Ten Mistakes to Avoid In Predictive Analytics: Exclusive Bonus Content for The Modeling Agency Subscribers
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The Ten Mistakes to Avoid series, published quarterly, addresses the 10 most common mistakes managers and teams make and gives you inside knowledge on how to avoid these common pitfalls. This quarter's Ten Mistakes to Avoid is a guide to successfully implementing predictive analytics—while avoiding common errors.
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Ten Mistakes to Avoid In Predictive Analytics
Mistake One: Failure to Be Driven by Return on Investment
A predictive analytics project is an investment of time, energy, and resources in the development of a mathematical model used for making decisions about allocating organizational resources in a particular functional area.
Far too many organizations undertake development work as a research effort without a clear understanding of how the project will benefit the organization. There are few other areas of operations where such expenditures would be permitted.
It is not uncommon for large organizations to allocate tens of thousands to millions of dollars on a predictive analytics project. Project opportunities should be evaluated and prioritized based on their expected returns.
Strong arguments can be made for low-risk and high-return-on-investment (ROI) projects. However, many organizations commit resources at a level that makes high ROI virtually impossible, or they develop project designs that are relatively high risk.
Solid predictive analytics opportunities can be identified in many functional areas. They are exemplified by a well-defined business decision process, where a relatively small enhancement offers significant financial benefit.
Most organizations find that they are better served by a larger number of predictive analytics projects, where each project has a smaller scope, can be completed in less time, and requires a smaller investment. Prime opportunities for predictive analytics projects are in areas where the decision process is well understood and being performed by multiple individuals within an organization.
Many businesses find that there are several good ways of making decisions, and the domain experts in their organizations are already making decisions in a way that is successful.
Initial predictive analytics projects often achieve high ROI by synthesizing the multiple decisions being performed by these domain experts, and by developing a single best-practices model.
These projects are easy for the organization to evaluate because they involve well-understood decisions within the organization. The business objectives are generally well developed. Access to the required data is defined.
Beginning with such projects offers an organization the opportunity to explore predictive analytics in a business environment where the technology can be applied and evaluated based on well-defined business objectives. It is not uncommon for organizations to achieve an ROI of 1,000 percent or higher on these types of projects.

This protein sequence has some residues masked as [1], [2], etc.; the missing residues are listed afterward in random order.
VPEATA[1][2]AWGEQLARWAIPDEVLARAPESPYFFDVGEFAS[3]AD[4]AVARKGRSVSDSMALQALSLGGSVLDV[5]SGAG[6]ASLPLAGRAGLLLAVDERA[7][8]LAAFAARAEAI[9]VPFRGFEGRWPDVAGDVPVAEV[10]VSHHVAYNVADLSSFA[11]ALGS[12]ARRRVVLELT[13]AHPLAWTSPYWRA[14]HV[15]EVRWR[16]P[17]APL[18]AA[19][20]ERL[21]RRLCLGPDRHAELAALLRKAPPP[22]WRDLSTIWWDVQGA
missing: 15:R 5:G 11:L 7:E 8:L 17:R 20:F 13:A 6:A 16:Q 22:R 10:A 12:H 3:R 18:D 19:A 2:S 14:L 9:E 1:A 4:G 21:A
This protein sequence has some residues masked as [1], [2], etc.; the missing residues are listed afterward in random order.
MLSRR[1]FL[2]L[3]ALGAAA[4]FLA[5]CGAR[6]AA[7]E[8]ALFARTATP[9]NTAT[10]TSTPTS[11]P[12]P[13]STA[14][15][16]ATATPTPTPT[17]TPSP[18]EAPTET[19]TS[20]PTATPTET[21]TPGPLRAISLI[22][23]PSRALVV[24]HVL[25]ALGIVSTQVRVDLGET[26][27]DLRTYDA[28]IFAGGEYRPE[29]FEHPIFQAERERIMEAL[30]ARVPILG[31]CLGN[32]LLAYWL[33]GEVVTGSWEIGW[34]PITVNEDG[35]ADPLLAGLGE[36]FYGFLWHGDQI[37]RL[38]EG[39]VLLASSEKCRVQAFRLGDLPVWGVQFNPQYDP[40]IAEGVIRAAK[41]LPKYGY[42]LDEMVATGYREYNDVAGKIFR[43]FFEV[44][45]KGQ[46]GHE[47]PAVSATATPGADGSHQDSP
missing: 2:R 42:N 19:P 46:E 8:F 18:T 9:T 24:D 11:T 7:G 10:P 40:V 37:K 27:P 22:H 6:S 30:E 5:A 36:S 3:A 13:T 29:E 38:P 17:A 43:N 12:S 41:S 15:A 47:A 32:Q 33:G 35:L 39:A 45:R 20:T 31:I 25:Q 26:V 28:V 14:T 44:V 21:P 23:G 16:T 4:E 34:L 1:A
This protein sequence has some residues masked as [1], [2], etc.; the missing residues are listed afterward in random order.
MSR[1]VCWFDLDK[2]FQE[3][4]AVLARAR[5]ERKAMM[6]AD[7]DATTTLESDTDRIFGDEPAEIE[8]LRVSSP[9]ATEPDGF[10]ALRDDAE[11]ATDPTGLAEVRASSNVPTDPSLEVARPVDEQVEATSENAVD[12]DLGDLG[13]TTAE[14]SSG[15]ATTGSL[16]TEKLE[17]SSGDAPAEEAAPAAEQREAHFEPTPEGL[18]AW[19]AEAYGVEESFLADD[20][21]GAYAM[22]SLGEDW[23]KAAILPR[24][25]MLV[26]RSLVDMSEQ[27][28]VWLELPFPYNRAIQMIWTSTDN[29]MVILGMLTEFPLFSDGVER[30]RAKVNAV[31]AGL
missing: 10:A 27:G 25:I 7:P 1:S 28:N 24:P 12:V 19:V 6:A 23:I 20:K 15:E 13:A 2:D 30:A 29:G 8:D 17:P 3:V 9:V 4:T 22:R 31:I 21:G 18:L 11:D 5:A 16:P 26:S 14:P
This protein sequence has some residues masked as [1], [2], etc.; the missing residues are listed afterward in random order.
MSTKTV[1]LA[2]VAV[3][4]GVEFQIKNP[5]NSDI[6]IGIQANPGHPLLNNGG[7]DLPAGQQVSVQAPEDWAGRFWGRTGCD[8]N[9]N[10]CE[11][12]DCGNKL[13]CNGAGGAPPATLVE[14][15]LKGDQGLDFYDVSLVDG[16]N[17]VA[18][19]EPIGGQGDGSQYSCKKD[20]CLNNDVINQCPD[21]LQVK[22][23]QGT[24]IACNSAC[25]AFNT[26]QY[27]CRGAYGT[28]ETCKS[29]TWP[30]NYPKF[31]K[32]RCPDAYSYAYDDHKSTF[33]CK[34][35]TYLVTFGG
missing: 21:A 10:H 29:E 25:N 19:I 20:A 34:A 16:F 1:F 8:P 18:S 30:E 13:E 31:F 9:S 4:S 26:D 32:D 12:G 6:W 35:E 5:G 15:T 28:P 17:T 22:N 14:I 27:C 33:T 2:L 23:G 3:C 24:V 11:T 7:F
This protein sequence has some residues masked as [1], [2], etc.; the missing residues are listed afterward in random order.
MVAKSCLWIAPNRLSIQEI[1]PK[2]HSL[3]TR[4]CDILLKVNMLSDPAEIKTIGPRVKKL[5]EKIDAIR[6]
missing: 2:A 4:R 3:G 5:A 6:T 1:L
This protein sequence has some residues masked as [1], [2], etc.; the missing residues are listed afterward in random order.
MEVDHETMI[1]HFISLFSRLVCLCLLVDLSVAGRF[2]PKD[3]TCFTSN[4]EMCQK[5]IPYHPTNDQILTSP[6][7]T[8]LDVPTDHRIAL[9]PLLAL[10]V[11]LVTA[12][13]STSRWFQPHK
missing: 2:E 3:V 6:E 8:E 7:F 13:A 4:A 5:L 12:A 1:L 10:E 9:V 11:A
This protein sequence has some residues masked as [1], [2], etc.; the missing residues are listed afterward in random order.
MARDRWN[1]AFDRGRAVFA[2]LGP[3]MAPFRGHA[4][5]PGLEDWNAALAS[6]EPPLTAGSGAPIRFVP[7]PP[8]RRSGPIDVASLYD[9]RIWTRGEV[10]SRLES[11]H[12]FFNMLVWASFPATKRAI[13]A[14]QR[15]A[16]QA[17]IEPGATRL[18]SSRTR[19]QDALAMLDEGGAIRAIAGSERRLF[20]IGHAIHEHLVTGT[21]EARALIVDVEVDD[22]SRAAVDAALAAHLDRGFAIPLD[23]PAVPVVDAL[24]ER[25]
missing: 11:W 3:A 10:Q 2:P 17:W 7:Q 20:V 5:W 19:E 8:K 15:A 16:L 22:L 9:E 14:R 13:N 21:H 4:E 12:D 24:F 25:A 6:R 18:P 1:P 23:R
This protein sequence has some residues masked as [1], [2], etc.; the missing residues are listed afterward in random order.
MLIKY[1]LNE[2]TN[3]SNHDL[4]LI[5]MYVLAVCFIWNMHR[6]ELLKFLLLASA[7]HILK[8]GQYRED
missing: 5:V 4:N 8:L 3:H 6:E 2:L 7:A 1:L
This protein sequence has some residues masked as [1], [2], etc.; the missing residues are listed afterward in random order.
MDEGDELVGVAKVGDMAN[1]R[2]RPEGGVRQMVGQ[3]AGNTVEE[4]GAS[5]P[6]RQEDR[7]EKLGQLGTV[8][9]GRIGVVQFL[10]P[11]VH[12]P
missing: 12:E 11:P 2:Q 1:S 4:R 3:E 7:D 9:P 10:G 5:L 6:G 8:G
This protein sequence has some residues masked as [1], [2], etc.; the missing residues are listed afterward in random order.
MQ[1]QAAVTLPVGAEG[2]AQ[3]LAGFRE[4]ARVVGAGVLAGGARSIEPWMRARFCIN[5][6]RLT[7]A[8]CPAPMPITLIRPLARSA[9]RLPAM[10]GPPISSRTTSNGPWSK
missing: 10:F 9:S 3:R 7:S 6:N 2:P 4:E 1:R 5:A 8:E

Bonus Mistake: Insufficient Validation of Models
In human behavior modeling, there is no right answer. Our models are an attempt to identify subgroups of the population that display a behavior of interest at a rate that is different from the “in-general” perspective. This allows an organization to adapt its resource allocation strategies in a way that devotes more resources to those groups that provide the most benefit, and reduce resource allocation to those groups that have a negative impact on performance.
This effort is made more difficult by the fact that behavior changes over time. Many project teams rely on highly sophisticated techniques and algorithms, using the bulk of their data for modeling with the remainder left for testing the developed model.
The single most important criterion for evaluating a model is how it performs in a live decision-making environment using the organization’s real performance metrics. Successful project teams typically reduce the data and effort allocated to the model development process specifically. They place a higher priority on repeated validation of a model’s performance prior to implementing it.
It is far better to abandon a particular model than to develop a model that performs well from an analytic perspective but cannot replicate that performance in a live environment.
About the Author
Thomas A. “Tony” Rathburn has guided commercial and government clients internationally in the implementation of predictive analytics solutions since the mid-1980s. As a senior consultant with The Modeling Agency, Tony delivers custom workshops and collaborates on a wide range of assignments. He is a regular presenter in the predictive analytics track at TDWI World Conferences, and hosts a popular Webinar: “Data Mining: Failure to Launch.” Contact him at firstname.lastname@example.org.
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